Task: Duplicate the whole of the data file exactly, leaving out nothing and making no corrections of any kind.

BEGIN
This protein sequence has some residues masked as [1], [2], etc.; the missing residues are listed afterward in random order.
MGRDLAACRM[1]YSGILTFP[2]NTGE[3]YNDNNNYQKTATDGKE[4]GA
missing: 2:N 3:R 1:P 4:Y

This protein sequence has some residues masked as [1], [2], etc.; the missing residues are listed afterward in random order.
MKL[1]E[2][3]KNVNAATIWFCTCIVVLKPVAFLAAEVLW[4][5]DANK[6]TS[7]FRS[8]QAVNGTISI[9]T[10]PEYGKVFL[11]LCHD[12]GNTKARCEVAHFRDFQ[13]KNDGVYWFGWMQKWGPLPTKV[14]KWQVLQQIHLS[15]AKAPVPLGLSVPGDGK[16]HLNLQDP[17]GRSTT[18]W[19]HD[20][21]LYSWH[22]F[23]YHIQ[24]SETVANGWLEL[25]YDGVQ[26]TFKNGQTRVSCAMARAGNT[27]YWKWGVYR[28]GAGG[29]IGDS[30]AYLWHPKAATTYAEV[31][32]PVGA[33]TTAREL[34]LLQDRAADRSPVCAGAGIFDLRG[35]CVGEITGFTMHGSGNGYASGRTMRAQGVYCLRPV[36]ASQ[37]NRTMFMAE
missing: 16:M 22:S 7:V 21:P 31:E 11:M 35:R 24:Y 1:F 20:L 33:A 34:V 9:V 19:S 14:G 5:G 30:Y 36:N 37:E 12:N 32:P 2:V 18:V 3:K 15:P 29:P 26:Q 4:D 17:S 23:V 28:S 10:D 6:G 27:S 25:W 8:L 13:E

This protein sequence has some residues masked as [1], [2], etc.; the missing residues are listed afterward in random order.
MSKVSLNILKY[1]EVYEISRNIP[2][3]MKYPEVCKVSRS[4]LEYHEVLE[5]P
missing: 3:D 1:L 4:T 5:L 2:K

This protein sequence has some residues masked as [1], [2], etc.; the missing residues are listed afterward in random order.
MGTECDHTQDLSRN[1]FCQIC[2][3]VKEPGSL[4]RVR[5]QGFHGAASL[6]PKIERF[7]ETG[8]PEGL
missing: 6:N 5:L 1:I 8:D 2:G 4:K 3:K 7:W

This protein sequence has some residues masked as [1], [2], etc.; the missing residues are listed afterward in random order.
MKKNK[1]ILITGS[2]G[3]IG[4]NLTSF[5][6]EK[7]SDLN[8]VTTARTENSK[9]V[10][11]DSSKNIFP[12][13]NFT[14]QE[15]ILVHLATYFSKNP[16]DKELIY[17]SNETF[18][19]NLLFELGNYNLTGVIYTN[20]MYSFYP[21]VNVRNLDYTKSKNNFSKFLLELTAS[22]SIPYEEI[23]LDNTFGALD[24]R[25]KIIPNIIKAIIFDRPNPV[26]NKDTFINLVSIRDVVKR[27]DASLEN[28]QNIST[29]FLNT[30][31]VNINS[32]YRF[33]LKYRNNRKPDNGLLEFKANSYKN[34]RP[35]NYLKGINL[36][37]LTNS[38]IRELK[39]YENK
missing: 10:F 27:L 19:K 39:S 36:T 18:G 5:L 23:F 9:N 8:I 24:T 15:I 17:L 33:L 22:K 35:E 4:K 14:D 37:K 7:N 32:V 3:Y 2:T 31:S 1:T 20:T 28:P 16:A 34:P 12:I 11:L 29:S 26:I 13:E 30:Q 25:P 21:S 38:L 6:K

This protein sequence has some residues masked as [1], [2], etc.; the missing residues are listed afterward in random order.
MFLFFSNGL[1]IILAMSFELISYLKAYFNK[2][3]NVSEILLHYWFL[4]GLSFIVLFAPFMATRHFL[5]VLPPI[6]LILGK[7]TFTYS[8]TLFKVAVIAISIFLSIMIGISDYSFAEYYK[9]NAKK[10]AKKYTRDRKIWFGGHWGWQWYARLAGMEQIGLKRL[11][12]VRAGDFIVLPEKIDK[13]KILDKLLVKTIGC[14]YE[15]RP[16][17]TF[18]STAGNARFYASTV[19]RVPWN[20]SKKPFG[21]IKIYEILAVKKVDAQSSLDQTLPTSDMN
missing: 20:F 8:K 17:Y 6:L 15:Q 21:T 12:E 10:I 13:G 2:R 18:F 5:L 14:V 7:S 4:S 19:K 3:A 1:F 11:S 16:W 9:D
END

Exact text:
This protein sequence has some residues masked as [1], [2], etc.; the missing residues are listed afterward in random order.
MGRDLAACRM[1]YSGILTFP[2]NTGE[3]YNDNNNYQKTATDGKE[4]GA
missing: 2:N 3:R 1:P 4:Y

This protein sequence has some residues masked as [1], [2], etc.; the missing residues are listed afterward in random order.
MKL[1]E[2][3]KNVNAATIWFCTCIVVLKPVAFLAAEVLW[4][5]DANK[6]TS[7]FRS[8]QAVNGTISI[9]T[10]PEYGKVFL[11]LCHD[12]GNTKARCEVAHFRDFQ[13]KNDGVYWFGWMQKWGPLPTKV[14]KWQVLQQIHLS[15]AKAPVPLGLSVPGDGK[16]HLNLQDP[17]GRSTT[18]W[19]HD[20][21]LYSWH[22]F[23]YHIQ[24]SETVANGWLEL[25]YDGVQ[26]TFKNGQTRVSCAMARAGNT[27]YWKWGVYR[28]GAGG[29]IGDS[30]AYLWHPKAATTYAEV[31][32]PVGA[33]TTAREL[34]LLQDRAADRSPVCAGAGIFDLRG[35]CVGEITGFTMHGSGNGYASGRTMRAQGVYCLRPV[36]ASQ[37]NRTMFMAE
missing: 16:M 22:S 7:V 21:P 31:E 11:M 35:R 24:Y 1:F 20:L 33:A 34:V 9:V 19:S 14:G 5:G 30:Y 36:N 37:E 12:N 32:P 2:V 18:V 3:K 15:P 29:P 26:Q 4:D 17:S 23:V 28:S 10:D 6:G 27:S 25:W 8:L 13:E

This protein sequence has some residues masked as [1], [2], etc.; the missing residues are listed afterward in random order.
MSKVSLNILKY[1]EVYEISRNIP[2][3]MKYPEVCKVSRS[4]LEYHEVLE[5]P
missing: 3:D 1:L 4:T 5:L 2:K

This protein sequence has some residues masked as [1], [2], etc.; the missing residues are listed afterward in random order.
MGTECDHTQDLSRN[1]FCQIC[2][3]VKEPGSL[4]RVR[5]QGFHGAASL[6]PKIERF[7]ETG[8]PEGL
missing: 6:N 5:L 1:I 8:D 2:G 4:K 3:K 7:W

This protein sequence has some residues masked as [1], [2], etc.; the missing residues are listed afterward in random order.
MKKNK[1]ILITGS[2]G[3]IG[4]NLTSF[5][6]EK[7]SDLN[8]VTTARTENSK[9]V[10][11]DSSKNIFP[12][13]NFT[14]QE[15]ILVHLATYFSKNP[16]DKELIY[17]SNETF[18][19]NLLFELGNYNLTGVIYTN[20]MYSFYP[21]VNVRNLDYTKSKNNFSKFLLELTAS[22]SIPYEEI[23]LDNTFGALD[24]R[25]KIIPNIIKAIIFDRPNPV[26]NKDTFINLVSIRDVVKR[27]DASLEN[28]QNIST[29]FLNT[30][31]VNINS[32]YRF[33]LKYRNNRKPDNGLLEFKANSYKN[34]RP[35]NYLKGINL[36][37]LTNS[38]IRELK[39]YENK
missing: 10:F 27:L 19:K 39:S 36:T 18:G 5:L 23:F 9:N 8:I 24:T 15:I 17:L 33:L 22:K 35:E 4:K 14:D 37:K 7:N 32:V 3:Y 2:T 31:S 1:T 20:T 28:P 16:A 34:P 12:I 11:L 29:S 26:I 13:E 30:Q 25:P 21:S 38:L 6:K

This protein sequence has some residues masked as [1], [2], etc.; the missing residues are listed afterward in random order.
MFLFFSNGL[1]IILAMSFELISYLKAYFNK[2][3]NVSEILLHYWFL[4]GLSFIVLFAPFMATRHFL[5]VLPPI[6]LILGK[7]TFTYS[8]TLFKVAVIAISIFLSIMIGISDYSFAEYYK[9]NAKK[10]AKKYTRDRKIWFGGHWGWQWYARLAGMEQIGLKRL[11][12]VRAGDFIVLPEKIDK[13]KILDKLLVKTIGC[14]YE[15]RP[16][17]TF[18]STAGNARFYASTV[19]RVPWN[20]SKKPFG[21]IKIYEILAVKKVDAQSSLDQTLPTSDMN
missing: 20:F 8:K 17:Y 6:L 15:Q 21:T 12:E 10:I 13:G 2:R 18:F 5:L 14:V 7:S 4:S 19:K 3:A 1:F 11:S 16:W 9:D